I've never filled out a survey where I listed politics as one of my interests and yet the evidence speaks for itself: I tivo the O'Reilly show, Keith Olbermann, Bill Maher, Meet the Press with Tim Russert, This Week with George Stephanopolous and a few others. Part of it is an active interest since I live here (though, not yet eligible to vote) and another part is that with the US as a lone super power, local politics usually transfer into global ramifications. Understanding what drives them is key to understanding what happens next in the world.
At the end of 2006, we've got the US mid-term elections coming up. More than ever before, the Democrats are better poised to take down the Republican majority in both houses. The Republicans are, supposedly weaker than they've ever been: high oil prices, an increasingly contentious and, in fact, illegitimate war in Iraq, mutiny from the military regarding Rumsfeld, lobbying scandals affecting Tom DeLay and other notable Republican figures, the Terri Schiavo debacle, The Dubai Ports deal double debacle, the Katrina scandal and a President who's finding new ways to demonstrate his incompetence, his hypocrisy and his vested interest in every major decision he's taken.
In simple English, the Republicans have fucked up. So will the Dems capitalise? I don't think so..
The Democrats have yet to come up with a clear strategy for how they'd do things differently. Their strategy, to this point, has been lay low, vote with the Republicans on issues where they could be perceived to be unpatriotic if they didn't and oppose them on any other issue, just to stave off the throes of irrelevancy.
Another problem is that they don't, as an alternative to a strategy, offer a vision for how the future would play out. They'll say "Let's get our troops out of Iraq" but they won't say how we'll help Iraq or where those soldiers will go next, be it Iran or whatever. In a sense, they're hedging their bets because if you don't promise, you can't lose. Except you do because politics is a promise and deliver business.
Thirdly, the issues that the Dems are challenging the Republicans on are complex issues that, outside of Washington, people don't care about or really understand. Or, if they do, they don't immediately see it as a problem that was created due to the Republicans' stewardship. It's kind of like the Republicans have convinced the nation that all the problems for which they might be perceived as culpable are of the 'falling safe' variety: "A safe fell on our head...if it had been the Dems, the same thing would have happened!"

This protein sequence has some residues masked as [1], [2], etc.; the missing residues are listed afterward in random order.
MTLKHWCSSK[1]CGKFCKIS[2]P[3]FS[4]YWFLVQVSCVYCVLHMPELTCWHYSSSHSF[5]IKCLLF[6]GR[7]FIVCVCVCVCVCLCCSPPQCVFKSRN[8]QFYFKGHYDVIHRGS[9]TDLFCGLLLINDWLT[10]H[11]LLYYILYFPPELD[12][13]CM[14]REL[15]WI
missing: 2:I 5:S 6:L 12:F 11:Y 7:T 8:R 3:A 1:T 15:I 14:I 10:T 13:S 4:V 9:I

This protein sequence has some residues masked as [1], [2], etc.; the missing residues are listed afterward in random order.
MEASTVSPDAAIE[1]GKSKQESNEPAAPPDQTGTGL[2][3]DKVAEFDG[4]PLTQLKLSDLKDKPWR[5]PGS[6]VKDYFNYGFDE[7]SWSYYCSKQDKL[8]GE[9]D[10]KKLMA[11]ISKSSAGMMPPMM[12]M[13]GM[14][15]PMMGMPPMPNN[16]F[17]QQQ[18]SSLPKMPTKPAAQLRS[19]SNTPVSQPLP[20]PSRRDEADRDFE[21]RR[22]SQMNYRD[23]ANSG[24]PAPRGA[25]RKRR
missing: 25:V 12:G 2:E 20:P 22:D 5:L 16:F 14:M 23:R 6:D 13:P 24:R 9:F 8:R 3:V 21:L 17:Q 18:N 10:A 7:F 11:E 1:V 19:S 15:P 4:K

Fourthly, there's no real difference between the two parties anymore. Long gone are the days when you could classify a Republican as a fiscal conservative or a Democrat as someone who advocates big government. People recognize that the only real differentiator between the two parties, when it comes to politics, is that they are aligned with a profile of their constituents to whom they are unquestionably loyal.
Finally, and all the reasons listed above underscore this, when the people don't believe that any truth or clear edge separates the two parties, they will always vote with values and familiarity and status quo. The burden of change or proof of change is on the challenger, not the incumbent. And the only proof that the Dems have offered so far is that they do not, and will not, get along with the Republicans. Both parties appear petty, trivial and inefficient and yet only the Dems have to prove that.
The only case that the Dems have made so far is that the Repubicans have screwed them, not the more egregious crime which they need to point out: that the Republicans are screwing the American people.
PS The Presidency race isn't as clear cut, for two reasons: the 9/11 effect will be 7 years removed which won't give the Republicans the 'Survivor immunity' they've enjoyed for the past few years. Secondly, the presidency has always been, primarily, a popularity contest.